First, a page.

Along with the young Kalashnikov, several other Soviet weapons designers, including Simonov, designer of the SKS, and Sudayev, who designed the PPs43 submachine gun, were working on avtomat designs for the Soviet government. This practice is typical of Russia and the Soviet Union. A number of competing designers will be assigned to develop a new weapon, the competing designs evaluated, and one selected. Compared to Simonov and Sudayev, Kalashnikov was a “Johnny come lately,” and Sudayev’s candidate weapon was considered to be the prime candidate for adoption, as he had prototypes under development and test as early as 1944. Tests of Kalashnikov’s rifle did not begin until 1946, but it was so clearly superior to all others in early testing that it immediately got the attention of the highest levels of the Soviet military. There were a few problems in testing, but these were resolved and the rifle was type-classified in 1947. Sudayev did have a part in the final AK design, however. Kalashnikov’s final design that was type – classified as the AK47 used Sudayev’s magazine. Despite the AK47 designation, the rifle did not actually enter into service until 1949.
Three types of AK47 were produced by the Soviet Union. The Type I AK47 with a stamped sheet metal receiver was manufactured for three years. There have been a number of theories as to why production was transitioned to the weapon that has come to be known in the west as the Type II AK47, none of which is fully satisfactory and all of which are beyond the scope of this article. (See Birth of an Assault Rifle in this issue of SAR) For whatever reason, the Type II AK47 with a machined steel receiver went into production in 1951. This type of AK47 was also short-lived and was noted for its machined receiver that began life as a 5.7lb block of solid steel and emerged 120 machining operations later as a 1.41 lb AK47 receiver. The Type II was also noted for its unsatisfactory method of stock attachment and this type of AK47 was supplanted by the Type III rifle in 1954. The Type III is essentially the “definitive” version of the AK47, as it was the most widely distributed and was produced in the largest numbers. Interestingly, the Russians do not distinguish between different AK47 types; this categorization is a product of western small arms analysts. The Type III AK47 remained in production until 1959, when it was replaced by the AKM (Avtomat Kalashnikova Modernizirovanniyi).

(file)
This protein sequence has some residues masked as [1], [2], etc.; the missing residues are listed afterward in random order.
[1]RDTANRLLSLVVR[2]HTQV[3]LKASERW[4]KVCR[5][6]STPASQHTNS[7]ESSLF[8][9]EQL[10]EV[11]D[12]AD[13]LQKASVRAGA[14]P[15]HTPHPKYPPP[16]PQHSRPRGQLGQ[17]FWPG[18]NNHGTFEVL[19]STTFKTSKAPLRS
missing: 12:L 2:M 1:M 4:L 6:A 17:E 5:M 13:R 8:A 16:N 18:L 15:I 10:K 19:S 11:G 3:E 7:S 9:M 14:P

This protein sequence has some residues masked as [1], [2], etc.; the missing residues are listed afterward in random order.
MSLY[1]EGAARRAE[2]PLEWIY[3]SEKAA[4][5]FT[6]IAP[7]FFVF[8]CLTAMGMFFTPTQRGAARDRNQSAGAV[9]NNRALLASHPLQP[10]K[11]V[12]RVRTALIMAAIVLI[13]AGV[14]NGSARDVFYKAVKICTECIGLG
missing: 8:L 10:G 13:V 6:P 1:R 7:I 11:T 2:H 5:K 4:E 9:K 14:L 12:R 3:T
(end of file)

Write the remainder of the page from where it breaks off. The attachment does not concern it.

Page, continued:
The AKM marked the return to a stamped receiver, but one that was far different from the original AK47. The AKM receiver was more complex than the original AK stamped receiver, but it reduced weight and production costs over the machined Type II and Type III versions with no sacrifice in reliability. The AKM was also the first production AK to incorporate a muzzle device to offset muzzle rise on full-automatic fire. This version of the AK remained in production until 1974 and is the “definitive” Kalashnikov rifle, if such a claim can be made. The AKM was produced in greater numbers and by more countries than any rifle in history. It is still in production in some countries, but was replaced in Soviet use in the mid 1970s by the AK74. One version of the AK-100 Series is essentially an updated version of this rifle, as we shall see.
The AK74 is the direct predecessor of the AK-100 Series and the latest AK74 version, the AK74M, is included as a part of the AK100 family. The AK74 was originally developed to reduce recoil and increase accuracy according to authoritative Russian sources, but the rifle was only partially successful in achieving those goals, despite having a very effective muzzle brake/compensator. This ultimately led to the development of an entirely new rifle, the AN94, which will ultimately replace the AK series in Russian service. Meantime, the venerable AK has been upgraded into what is probably its final permutation, making use of modern materials and manufacturing processes along with modifications to enhance the weapon’s operational capabilities. The new rifles were developed in the late 1980s when Izmash was approached by several customers who wanted new rifles in both 5.56x45mm and 7.62x39mm. Another factor was that Russian military orders for the AK74M were significantly declining in the wake of the Cold War’s end. Implementing different calibers was not difficult; tooling costs were minimal and the result was a much wider diversification of the AK product line, enabling Izmash to better meet the needs of its customers.